POLITICO’s Morning Trade, presented by the American Sugar Alliance: Tech giants to press digital trade agenda — Ways and Means divided over border adjustment — Budget bonanza: What’s in, what’s out

By Megan Cassella | 05/24/2017 10:02 AM EDT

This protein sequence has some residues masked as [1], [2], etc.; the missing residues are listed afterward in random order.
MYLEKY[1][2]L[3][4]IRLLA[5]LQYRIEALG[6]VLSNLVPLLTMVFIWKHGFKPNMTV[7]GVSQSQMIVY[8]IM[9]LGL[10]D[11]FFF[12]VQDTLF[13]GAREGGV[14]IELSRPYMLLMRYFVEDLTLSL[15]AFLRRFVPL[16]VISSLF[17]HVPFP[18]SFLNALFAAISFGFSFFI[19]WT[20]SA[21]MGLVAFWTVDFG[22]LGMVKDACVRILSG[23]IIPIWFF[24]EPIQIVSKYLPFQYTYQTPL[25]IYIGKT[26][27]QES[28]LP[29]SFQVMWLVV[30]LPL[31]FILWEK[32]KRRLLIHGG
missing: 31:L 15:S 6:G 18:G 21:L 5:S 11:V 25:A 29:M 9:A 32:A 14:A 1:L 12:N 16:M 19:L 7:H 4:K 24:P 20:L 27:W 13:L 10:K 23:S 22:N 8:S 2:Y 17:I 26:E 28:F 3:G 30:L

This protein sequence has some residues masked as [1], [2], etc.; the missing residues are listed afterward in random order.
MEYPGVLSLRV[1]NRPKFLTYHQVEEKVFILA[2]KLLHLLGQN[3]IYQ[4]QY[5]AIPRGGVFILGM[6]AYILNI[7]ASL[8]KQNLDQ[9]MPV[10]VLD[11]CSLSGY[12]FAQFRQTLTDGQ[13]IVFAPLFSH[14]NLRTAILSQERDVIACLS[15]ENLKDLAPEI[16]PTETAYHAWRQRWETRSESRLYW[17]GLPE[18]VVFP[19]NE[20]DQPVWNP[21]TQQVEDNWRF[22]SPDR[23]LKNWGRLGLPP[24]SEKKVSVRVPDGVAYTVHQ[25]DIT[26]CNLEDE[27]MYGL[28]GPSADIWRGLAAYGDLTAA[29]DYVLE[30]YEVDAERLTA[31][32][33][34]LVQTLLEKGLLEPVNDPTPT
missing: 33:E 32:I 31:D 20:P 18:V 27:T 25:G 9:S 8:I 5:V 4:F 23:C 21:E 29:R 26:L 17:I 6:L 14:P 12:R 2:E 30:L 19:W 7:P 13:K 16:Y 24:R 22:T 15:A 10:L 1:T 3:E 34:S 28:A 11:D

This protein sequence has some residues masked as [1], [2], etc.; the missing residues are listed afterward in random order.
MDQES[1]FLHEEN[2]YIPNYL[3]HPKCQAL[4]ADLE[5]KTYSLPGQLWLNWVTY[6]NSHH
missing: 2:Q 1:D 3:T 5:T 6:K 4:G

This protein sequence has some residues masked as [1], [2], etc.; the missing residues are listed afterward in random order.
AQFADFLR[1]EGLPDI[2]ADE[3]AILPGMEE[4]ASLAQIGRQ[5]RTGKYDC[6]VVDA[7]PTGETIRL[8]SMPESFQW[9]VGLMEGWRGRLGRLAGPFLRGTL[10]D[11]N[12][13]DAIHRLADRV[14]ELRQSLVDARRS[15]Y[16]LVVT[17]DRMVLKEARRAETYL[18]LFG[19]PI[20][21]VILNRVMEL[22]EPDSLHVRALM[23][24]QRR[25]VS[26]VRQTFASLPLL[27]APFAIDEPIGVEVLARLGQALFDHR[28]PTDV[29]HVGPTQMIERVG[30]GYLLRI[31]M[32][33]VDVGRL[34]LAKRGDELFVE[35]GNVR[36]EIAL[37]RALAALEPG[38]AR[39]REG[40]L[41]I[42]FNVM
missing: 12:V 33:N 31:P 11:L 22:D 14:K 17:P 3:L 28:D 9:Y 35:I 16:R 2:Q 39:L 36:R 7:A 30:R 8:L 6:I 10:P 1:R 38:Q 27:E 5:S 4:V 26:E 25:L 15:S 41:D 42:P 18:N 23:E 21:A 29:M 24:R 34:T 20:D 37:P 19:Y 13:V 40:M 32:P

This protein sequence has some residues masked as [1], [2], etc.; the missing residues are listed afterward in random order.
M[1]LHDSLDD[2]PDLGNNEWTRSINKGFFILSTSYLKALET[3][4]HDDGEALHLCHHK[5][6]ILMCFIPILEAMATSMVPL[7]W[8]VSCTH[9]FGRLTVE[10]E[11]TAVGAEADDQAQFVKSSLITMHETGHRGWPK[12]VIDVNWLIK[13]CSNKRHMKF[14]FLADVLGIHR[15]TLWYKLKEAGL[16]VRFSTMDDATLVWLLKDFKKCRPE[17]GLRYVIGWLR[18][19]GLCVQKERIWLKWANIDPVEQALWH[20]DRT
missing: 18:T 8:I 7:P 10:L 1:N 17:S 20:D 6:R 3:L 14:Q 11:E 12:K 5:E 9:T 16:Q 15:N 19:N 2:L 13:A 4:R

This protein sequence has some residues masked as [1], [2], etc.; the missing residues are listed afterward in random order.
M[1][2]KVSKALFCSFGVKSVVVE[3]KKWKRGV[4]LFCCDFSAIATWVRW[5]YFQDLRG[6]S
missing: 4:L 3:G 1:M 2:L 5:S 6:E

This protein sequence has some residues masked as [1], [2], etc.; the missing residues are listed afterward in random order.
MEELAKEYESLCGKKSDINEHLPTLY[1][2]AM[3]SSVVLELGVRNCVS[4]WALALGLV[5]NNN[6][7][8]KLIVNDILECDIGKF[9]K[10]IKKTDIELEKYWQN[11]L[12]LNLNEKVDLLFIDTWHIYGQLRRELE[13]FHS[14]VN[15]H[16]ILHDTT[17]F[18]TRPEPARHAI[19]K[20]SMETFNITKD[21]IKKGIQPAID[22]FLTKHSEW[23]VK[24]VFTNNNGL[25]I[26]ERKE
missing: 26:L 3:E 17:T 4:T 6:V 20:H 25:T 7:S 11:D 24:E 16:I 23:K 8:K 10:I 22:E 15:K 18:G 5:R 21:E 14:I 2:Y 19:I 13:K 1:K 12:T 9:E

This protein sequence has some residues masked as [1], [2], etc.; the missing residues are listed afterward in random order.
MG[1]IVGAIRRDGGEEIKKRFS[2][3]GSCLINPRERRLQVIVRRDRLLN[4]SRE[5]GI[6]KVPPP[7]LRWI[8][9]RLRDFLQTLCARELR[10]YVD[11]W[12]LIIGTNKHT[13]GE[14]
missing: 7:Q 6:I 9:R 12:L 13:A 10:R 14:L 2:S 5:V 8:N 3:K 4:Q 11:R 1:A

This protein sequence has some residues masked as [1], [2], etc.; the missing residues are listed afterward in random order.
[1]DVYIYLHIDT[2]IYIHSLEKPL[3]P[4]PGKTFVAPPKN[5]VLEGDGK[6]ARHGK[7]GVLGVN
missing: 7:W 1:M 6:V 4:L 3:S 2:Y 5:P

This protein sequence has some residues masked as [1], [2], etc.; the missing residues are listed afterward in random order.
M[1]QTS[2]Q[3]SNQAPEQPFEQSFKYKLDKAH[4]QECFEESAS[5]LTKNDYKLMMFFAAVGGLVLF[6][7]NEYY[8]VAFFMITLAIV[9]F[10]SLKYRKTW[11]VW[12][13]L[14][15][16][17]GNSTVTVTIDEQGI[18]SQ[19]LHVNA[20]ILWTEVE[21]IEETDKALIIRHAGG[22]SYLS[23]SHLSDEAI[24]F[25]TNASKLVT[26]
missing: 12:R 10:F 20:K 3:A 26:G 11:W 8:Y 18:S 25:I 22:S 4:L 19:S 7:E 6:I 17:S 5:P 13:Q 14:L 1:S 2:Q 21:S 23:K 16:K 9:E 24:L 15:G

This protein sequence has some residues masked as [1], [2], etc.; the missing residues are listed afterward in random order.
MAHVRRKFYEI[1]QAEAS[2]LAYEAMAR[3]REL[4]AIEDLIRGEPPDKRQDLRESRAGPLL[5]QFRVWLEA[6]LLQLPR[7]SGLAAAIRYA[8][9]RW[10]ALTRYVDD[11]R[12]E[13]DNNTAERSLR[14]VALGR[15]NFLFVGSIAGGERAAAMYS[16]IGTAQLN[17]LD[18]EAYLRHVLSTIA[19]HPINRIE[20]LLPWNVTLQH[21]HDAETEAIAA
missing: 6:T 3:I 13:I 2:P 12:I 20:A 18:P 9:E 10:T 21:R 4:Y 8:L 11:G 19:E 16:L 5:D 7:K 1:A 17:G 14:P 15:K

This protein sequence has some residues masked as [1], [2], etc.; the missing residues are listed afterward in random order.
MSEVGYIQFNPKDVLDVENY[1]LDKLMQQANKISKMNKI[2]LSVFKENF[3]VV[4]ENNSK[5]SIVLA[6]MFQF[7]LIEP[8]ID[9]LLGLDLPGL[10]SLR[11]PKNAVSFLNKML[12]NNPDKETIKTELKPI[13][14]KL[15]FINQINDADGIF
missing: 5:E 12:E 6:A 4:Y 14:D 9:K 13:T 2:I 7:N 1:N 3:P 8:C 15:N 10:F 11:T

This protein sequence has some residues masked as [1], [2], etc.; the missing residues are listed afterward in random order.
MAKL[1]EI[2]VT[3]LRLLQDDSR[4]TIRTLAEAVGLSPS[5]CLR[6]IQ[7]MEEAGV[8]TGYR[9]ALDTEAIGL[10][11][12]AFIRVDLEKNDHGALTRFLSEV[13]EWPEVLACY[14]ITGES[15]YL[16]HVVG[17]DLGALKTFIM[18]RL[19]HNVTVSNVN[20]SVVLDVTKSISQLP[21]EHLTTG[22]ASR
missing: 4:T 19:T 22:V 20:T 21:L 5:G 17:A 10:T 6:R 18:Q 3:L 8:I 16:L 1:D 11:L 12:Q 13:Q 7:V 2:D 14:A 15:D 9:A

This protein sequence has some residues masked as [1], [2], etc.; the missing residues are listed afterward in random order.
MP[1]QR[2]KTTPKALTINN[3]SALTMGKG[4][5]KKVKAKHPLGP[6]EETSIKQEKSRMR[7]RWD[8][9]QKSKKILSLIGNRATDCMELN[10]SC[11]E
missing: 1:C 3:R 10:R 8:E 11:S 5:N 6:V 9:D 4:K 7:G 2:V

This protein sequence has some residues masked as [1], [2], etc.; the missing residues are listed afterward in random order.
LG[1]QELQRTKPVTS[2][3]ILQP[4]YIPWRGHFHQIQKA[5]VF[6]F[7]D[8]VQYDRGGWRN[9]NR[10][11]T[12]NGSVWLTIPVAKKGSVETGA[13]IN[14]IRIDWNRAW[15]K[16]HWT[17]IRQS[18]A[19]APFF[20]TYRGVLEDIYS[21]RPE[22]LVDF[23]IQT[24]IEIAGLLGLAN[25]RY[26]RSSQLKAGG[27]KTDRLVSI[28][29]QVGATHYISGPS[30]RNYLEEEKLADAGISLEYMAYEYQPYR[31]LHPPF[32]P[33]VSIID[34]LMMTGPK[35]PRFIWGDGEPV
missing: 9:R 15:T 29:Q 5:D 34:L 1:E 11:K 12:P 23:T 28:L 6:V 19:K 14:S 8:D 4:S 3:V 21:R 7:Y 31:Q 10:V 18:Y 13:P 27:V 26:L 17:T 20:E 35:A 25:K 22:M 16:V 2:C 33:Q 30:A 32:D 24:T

With help from Doug Palmer, Adam Behsudi and Esther Whieldon TECH GIANTS TO PRESS DIGITAL TRADE AGENDA: Top executives from Apple, Microsoft, IBM and other big tech companies are in Washington today to meet with members of Congress and stress the importance of achieving strong outcomes on digital trade in new agreements negotiated by the Trump administration. “NAFTA is the place to start," said Victoria Espinel, president and CEO of the BSA | The Software Alliance, the group organizing today’s fly-in. “These improvements are critical for the modern economy. NAFTA is an opportunity to create a trade agenda for the future." President Donald Trump walked away from a digital trade pact with Mexico, Canada and nine other countries when he abandoned the Trans-Pacific Partnership pact. Now, his administration cites the lack of digital trade provisions in NAFTA as one reason the 23-year-old agreement badly needs an update. BSA released its digital trade agenda for NAFTA and other new agreements this week. Topping the list were a provision guaranteeing the free movement of data across borders and a related requirement that governments cannot use data localization requirements as market access barriers. The group will meet with Senate Foreign Relations Chairman Bob Corker; Senate Commerce Chairman John Thune; House Majority Leader Kevin McCarthy; Sens. Tim Kaine, Cory Booker and Mike Lee; members of the House Judiciary Committee; and the two co-chairs of the Digital Trade Caucus, Reps. Suzan DelBene and Erik Paulsen. IT’S WEDNESDAY, MAY 24! Welcome to Morning Trade, where your host wants to highlight but disagree with a bit of investigative journalism digging into whether our newsroom’s snacks are going downhill. Any trade tips out there to keep my mind off all the free food floating around? Let me know: mcassella@politico.com or @mmcassella. RETAILERS TO MAKE AN ANTI-BORDER ADJUSTMENT TAX PUSH: Elsewhere in the Capitol and across Washington today, the National Retail Federation has its own fly-in to bring 20 executives from large and small businesses to meet with key members of Congress and the administration to lobby against the controversial border adjustment tax provision. Executives of household names like Dillard’s, IKEA and Levi Strauss, as well as smaller companies such as Random Harvest and American Sale, will meet with more than two dozen Hill lawmakers as well as Commerce Secretary Wilbur Ross, Treasury Secretary Steven Mnuchin and Labor Secretary Alexander Acosta. WAYS AND MEANS DIVIDED OVER BORDER ADJUSTMENT: The retailers’ fly-in comes just a day after the House Ways and Means Committee held its first hearing on the controversial proposal, which would tax imports but not exports. Though the provision – a key part of House Republicans’ tax overhaul plan – has been debated around Washington for more than six months, and many have already left it for dead, Tuesday’s hearing marked the first time that a congressional panel finally took up the issue. During the hearing, a growing divide among Republicans over the proposal was readily apparent, Pro Tax’s Brian Faler reports. From Brian: “Several GOP members of the Ways and Means Committee expressed qualms or outright opposition to the idea, including Rep. Erik Paulsen, a moderate from the suburbs of Minneapolis who had previously backed the proposal. ‘I cannot support the border adjustability provisions as introduced,’ he said. ‘I really want to urge this committee to listen, to be educated and to address [criticism of the plan] as we move forward with reform.'" The hearing also came as Treasury Secretary Steven Mnuchin, at a separate event, issued what might be the administration’s strongest opposition to the border adjustment to date. Speaking at a fiscal policy conference across town, Mnuchin complained the plan “doesn’t create a level playing field." “It has very different impacts on different companies," he said. “It has the potential to pass on significant costs to the consumer." U.S. STEEL INDUSTRY EASES SUPPLY, PRICE FEARS OVER 232 ACTION: U.S. steelmakers say they can fill any domestic demand even if steel imports are dramatically curtailed under a trade enforcement action that would restrict imports for national security reasons. “We produce to meet the demands that the marketplace asks of us and I can assure you we are ready, willing and able to do that," John Ferriola, president and CEO of Nucor Corp., said during a press briefing Tuesday at the annual American Iron and Steel Institute conference. “If imports were to stop completely today, our industry would be able to meet the needs and demands of our customers." Ferriola, who also serves as chairman of AISI, also dismissed concerns that such an action could lead to a spike in steel prices. “If dumped illegally trade imports are stopped from coming into the country, then prices will be at the fair market price for the steel period," he said. The Commerce Department will hold a public hearing today on the enforcement action invoked under Section 232 of the Trade Expansion Act of 1962. A witness list released Tuesday included Yu Gu, first secretary in China’s Ministry of Commerce; Alexander Zhmykhov, deputy head of economic section at Russia’s trade office in Washington; and Vitalii Tarasiuk, minister-counselor at the Embassy of Ukraine. ** A message from the American Sugar Alliance: Mexico broke America’s trade laws, costing U.S. sugar producers $4 billion. It’s time to hold Mexico accountable and defend America’s 142,000 sugar jobs. www.sugaralliance.org. ** ITC INITIATES SOLAR SAFEGUARD PROBE SOUGHT BY SUNIVA: The U.S. International Trade Commission on Tuesday launched an investigation requested by U.S.-based solar cell manufacturer Suniva that could lead President Donald Trump to impose emergency tariffs on solar modules and cells from around the world. Suniva filed a petition in April asking the ITC to recommend that Trump grant temporary relief under Section 201 of the Trade Act of 1974 by imposing trade restrictions for four years on imported solar cells and modules. Suniva is going through a bankruptcy proceeding and agreed to file the Section 201 petition in exchange for an additional line of credit. It has blamed an influx of cheaper solar panel modules and cells largely from China for putting it out of business. The ITC said it will accept comments on the case through Aug. 8 and hold a hearing Aug. 15. It plans to make an injury determination by Sept. 22, after which it would make its recommendation to Trump. PILOTS PRESS TRUMP FOR ACTION ON GULF CARRIERS: The Air Line Pilots Association and other pilot and flight attendant groups will hold a press conference this morning with Reps. Tom Emmer and Brenda Lawrence to urge the Trump administration to take action against what they say are unfair subsidies for Emirates, Etihad and Qatar Airways. They charge that the United Arab Emirates and Qatar have provided over $50 billion in subsidies to the three Gulf carriers, in violation of their Open Skies agreement with the United States. BUDGET BONANZA: WHAT’S IN, WHAT’S OUT: Trump’s proposed budget for fiscal year 2018, which was released Tuesday, reflected the administration’s almost singular focus on reducing the trade deficit, emphasizing a heavy focus on enforcement while eliminating funding for activities and agencies related to trade promotion and international development. Here’s a breakdown of some of the most notable requests affecting the trade world: – The Commerce Department’s International Trade Administration would see about an 8 percent cut, from $482 million to $443 million for fiscal 2018, a change that would lead to the elimination of 136 jobs in the Global Markets division, which promotes exports around the world. Global Markets would altogether lose more than 230 positions under the plan, as ITA closes an estimated 35 international posts and 10 U.S. Export Assistance Centers while also reducing headquarters staff, budget documents said. At least 18 jobs on ITA’s Industry and Analysis team would also be cut. At the same time, however, the proposal includes funding for an additional 29 jobs in the Enforcement and Compliance division, which would "establish a dedicated team to develop factual information and legal justification to self-initiate U.S. anti-dumping and countervailing duty investigations," as well as to investigate any cases brought by the private sector, according to the administration’s documents. That reflects Commerce Secretary Wilbur Ross’ pledge that his department would begin self-initiating cases, which would spare domestic producers the costs of hiring lawyers to gather evidence and develop a formal complaint. – Commerce’s Bureau of Industry and Security gets slightly plussed-up in the proposal, by around $1 million overall. Trump is requesting an additional $3.8 million and 14 new law enforcement agents to join the export enforcement division, which serves as the in-house law enforcement arm of BIS, but that additional funding and staffing would be offset by decreases and reallocations in the bureau’s other divisions, including export administration activities. – The Office of the U.S. Trade Representative would be funded at $59 million in fiscal 2018 under the Trump budget, down slightly from the $62 million that Congress recently approved for the current year. However, at the time budget was prepared, USTR was operating on the assumption of a $54.5 million budget this year. Viewed that way, Trump’s proposal reflects a desire to put more resources into USTR, although not as much as Congress just did. USTR spokeswoman Emily Davis said the agency plans to increase staffing to 238 people, which is eight more than it has now, with an emphasis on monitoring and enforcement. “By prioritizing our national economic interests, the president’s budget lays the foundation for building free and fair trade that puts hardworking Americans and their tax dollars first," she said. – The Export-Import Bank’s inclusion in the budget proposal is a negative number, reflecting the amount of money the agency is expected to generate and give back to the U.S. Treasury after it covers its own administrative and operating costs with money generated from transactions. The bank has been down on its luck and operating at less than full capacity now for nearly two years, but the budget for fiscal 2017 shows it will pay $173 million to the government – indicating an assumption on the administration’s part that the bank will be able to do some business between now and the end of the fiscal year. In fiscal 2018 – and through fiscal 2027 – the budget assumes the bank will be fully functional, doing $20 billion in export credit and generating around $487 million for the government to use to pay down the federal deficit. For 2018, however, the budget also includes a one-time cancellation of $165 million in tied-aid funds, or grants or soft loans provided to developing countries to be used for some types of capital goods procurement, an Ex-Im spokesman noted. – Off the books: As the administration’s so-called skinny budget blueprint earlier this year forewarned, the White House is looking to zero out both the Trade and Development Agency and the Overseas Private Investment Corporation over the next few years. The TDA focuses on boosting exports of U.S. goods and services to emerging markets, while OPIC provides risk management tools to support private investment in development projects. HATCH PRODS ADMINISTRATION TO FOCUS ON JAPAN: In the aftermath of the Trump administration’s withdrawal from the Trans-Pacific Partnership, and in its quest to launch bilateral trade deals with a number of U.S. trading partners, Senate Finance Committee Chairman Orrin Hatch has one word for the White House: Japan. Asked on Tuesday whether the White House and the newly staffed Office of the U.S. Trade Representative should begin to move on its bilateral trade agenda immediately, or whether it should first focus primarily on the renegotiation of NAFTA, Hatch indicated the administration should be working on both at once. “I think we need to get as many of those trade deals together as we can," he told Morning Trade. “Especially with Japan, in this particular case, because they could be pushed into China’s lap – and frankly I don’t begrudge China having its right to compete, but we should not give up our right to compete either." Hatch emphasized his personal support for the TPP and lamented the administration’s quick withdrawal from it, but he said the White House’s bilateral focus is “fine with me." “I’m the last to want to rock the boat," he said. “I’ll just support the president." A TTIP revival? Hatch also mentioned his hope that the administration will before too long refocus its attention on the Transatlantic Trade and Investment Partnership between the United States and the European Union, a pact that was put in a deep freeze last year and about which the Trump administration has said fairly little. While some say the agreement functions as a large, multilateral deal like the TPP, others note TTIP could satisfy Trump’s preference for bilateral deals given the way the EU functions as a single trading bloc. Asked whether the administration had given any indications that it was going to revive TTIP, Hatch responded: "He’s agreed to start with Great Britain, with England, so let’s see what happens there. … If he puts a deal together with England, with Great Britain, that could cause a lot of other countries to say, ‘Hey, I want that, too.’" INTERNATIONAL OVERNIGHT – Canada’s and Mexico’s foreign ministers emphasized at an event in Mexico City Tuesday that NAFTA should remain a trilateral agreement, FOX Business reports. – Canada is collecting a deep mine of data to illustrate what exactly the economic benefits of NAFTA are for the United States, broken down by individual congressional districts, the CBC reports. – Harley-Davidson, which Trump lauded as a symbol of American manufacturing, is building a new factory in Thailand, the New York Times reports. – Australia and Peru are set to begin negotiating a free trade deal in which Canberra hopes to open Latin American markets to beef, wheat and wine exports, ABC News reports. – Mexico’s economic outlook is improving after factory exports rebounded in the first quarter and trade talks with the United States are looking more optimistic, Reuters reports. THAT’S ALL FOR MORNING TRADE! See you again soon! In the meantime, drop the team a line: abehsudi@politico.com and @abehsudi; mcassella@politico.com and @mmcassella; dpalmer@politico.com and @tradereporter; and jlauinger@politico.com and @jmlauinger. You can also follow @POLITICOPro and @Morning_Trade. ** A message from the American Sugar Alliance: Aloha meant goodbye after Mexico broke U.S. trade laws and ran Hawaii’s century-old sugar industry into the ground. It’s time to hold Mexico accountable and defend America’s remaining sugar jobs. www.sugaralliance.org. ** To view online: